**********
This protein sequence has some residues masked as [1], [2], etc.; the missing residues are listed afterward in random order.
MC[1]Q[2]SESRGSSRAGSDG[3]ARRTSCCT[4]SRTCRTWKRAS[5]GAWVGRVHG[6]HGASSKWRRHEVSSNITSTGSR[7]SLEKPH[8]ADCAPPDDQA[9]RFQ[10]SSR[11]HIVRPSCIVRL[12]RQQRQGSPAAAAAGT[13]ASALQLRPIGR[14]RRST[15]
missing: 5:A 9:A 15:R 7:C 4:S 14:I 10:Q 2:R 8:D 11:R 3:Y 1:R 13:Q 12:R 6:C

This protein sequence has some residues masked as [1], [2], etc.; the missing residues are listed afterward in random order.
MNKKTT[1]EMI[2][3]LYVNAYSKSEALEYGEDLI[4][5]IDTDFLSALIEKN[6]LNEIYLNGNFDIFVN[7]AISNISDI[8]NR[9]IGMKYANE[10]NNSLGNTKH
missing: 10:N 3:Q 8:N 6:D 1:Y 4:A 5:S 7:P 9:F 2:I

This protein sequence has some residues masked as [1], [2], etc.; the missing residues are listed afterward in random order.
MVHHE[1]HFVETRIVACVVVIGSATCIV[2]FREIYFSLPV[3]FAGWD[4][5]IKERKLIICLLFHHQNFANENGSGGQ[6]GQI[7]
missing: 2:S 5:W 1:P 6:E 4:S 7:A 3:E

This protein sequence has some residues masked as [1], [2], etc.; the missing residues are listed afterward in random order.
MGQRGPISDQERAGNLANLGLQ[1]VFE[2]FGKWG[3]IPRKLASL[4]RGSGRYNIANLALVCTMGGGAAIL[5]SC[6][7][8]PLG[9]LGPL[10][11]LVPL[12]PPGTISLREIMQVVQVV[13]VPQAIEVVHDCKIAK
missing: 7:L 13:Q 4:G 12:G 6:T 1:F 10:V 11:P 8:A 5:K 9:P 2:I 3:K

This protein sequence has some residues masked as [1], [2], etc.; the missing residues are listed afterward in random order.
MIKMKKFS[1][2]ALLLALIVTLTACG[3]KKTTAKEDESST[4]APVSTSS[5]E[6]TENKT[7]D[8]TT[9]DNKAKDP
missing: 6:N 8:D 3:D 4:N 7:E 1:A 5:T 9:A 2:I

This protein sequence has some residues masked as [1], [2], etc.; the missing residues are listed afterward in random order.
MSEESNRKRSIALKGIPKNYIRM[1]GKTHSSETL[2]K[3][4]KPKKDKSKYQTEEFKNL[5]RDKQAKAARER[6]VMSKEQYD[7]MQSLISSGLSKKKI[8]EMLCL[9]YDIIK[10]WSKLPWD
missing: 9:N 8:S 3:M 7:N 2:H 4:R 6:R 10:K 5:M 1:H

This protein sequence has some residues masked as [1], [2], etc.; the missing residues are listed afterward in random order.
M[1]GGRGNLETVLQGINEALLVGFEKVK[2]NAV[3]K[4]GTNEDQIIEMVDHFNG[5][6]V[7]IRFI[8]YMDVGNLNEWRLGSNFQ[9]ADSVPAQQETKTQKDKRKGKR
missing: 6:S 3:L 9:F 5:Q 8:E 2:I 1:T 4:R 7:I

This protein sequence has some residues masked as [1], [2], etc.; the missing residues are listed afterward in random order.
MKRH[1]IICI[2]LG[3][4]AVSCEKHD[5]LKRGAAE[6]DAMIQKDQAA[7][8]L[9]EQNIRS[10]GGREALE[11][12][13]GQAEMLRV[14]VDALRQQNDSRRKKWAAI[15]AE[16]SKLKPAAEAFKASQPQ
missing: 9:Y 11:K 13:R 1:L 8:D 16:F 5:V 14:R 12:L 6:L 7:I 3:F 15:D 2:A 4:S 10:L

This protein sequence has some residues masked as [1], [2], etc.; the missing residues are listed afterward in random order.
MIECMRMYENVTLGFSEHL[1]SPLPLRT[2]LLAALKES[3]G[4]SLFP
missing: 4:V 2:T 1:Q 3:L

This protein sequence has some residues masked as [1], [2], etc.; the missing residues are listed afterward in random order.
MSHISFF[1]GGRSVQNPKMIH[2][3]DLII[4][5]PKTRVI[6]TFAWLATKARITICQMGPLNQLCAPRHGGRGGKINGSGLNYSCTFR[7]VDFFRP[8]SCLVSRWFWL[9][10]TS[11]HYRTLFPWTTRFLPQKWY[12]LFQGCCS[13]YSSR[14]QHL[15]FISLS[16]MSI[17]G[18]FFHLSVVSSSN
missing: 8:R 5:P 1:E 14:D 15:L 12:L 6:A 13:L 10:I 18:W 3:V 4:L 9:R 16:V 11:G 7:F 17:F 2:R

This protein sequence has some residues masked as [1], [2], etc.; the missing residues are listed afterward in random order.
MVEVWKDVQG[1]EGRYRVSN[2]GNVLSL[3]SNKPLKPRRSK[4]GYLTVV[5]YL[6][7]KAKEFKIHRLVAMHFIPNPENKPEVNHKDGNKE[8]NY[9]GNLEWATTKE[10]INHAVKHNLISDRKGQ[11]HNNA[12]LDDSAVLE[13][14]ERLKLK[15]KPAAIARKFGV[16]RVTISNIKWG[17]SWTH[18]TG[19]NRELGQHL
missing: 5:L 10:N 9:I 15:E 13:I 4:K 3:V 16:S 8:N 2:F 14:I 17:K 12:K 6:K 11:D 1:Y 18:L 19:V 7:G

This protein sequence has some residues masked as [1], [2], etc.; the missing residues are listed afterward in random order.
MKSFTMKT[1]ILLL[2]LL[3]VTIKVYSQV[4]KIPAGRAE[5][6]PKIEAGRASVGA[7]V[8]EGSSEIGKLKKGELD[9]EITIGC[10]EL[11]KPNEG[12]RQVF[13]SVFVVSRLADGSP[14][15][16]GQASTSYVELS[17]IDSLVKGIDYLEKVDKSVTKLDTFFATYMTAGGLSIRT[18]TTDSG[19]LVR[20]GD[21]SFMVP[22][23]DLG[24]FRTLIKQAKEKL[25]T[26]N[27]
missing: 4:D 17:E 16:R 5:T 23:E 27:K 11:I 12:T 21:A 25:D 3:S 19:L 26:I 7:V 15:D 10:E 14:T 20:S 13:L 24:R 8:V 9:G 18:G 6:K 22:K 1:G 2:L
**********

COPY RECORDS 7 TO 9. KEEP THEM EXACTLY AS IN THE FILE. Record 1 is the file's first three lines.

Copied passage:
This protein sequence has some residues masked as [1], [2], etc.; the missing residues are listed afterward in random order.
M[1]GGRGNLETVLQGINEALLVGFEKVK[2]NAV[3]K[4]GTNEDQIIEMVDHFNG[5][6]V[7]IRFI[8]YMDVGNLNEWRLGSNFQ[9]ADSVPAQQETKTQKDKRKGKR
missing: 6:S 3:L 9:F 5:Q 8:E 2:I 1:T 4:R 7:I

This protein sequence has some residues masked as [1], [2], etc.; the missing residues are listed afterward in random order.
MKRH[1]IICI[2]LG[3][4]AVSCEKHD[5]LKRGAAE[6]DAMIQKDQAA[7][8]L[9]EQNIRS[10]GGREALE[11][12][13]GQAEMLRV[14]VDALRQQNDSRRKKWAAI[15]AE[16]SKLKPAAEAFKASQPQ
missing: 9:Y 11:K 13:R 1:L 8:D 16:F 5:V 14:R 12:L 6:L 7:I 3:F 15:D 2:A 4:S 10:L

This protein sequence has some residues masked as [1], [2], etc.; the missing residues are listed afterward in random order.
MIECMRMYENVTLGFSEHL[1]SPLPLRT[2]LLAALKES[3]G[4]SLFP
missing: 4:V 2:T 1:Q 3:L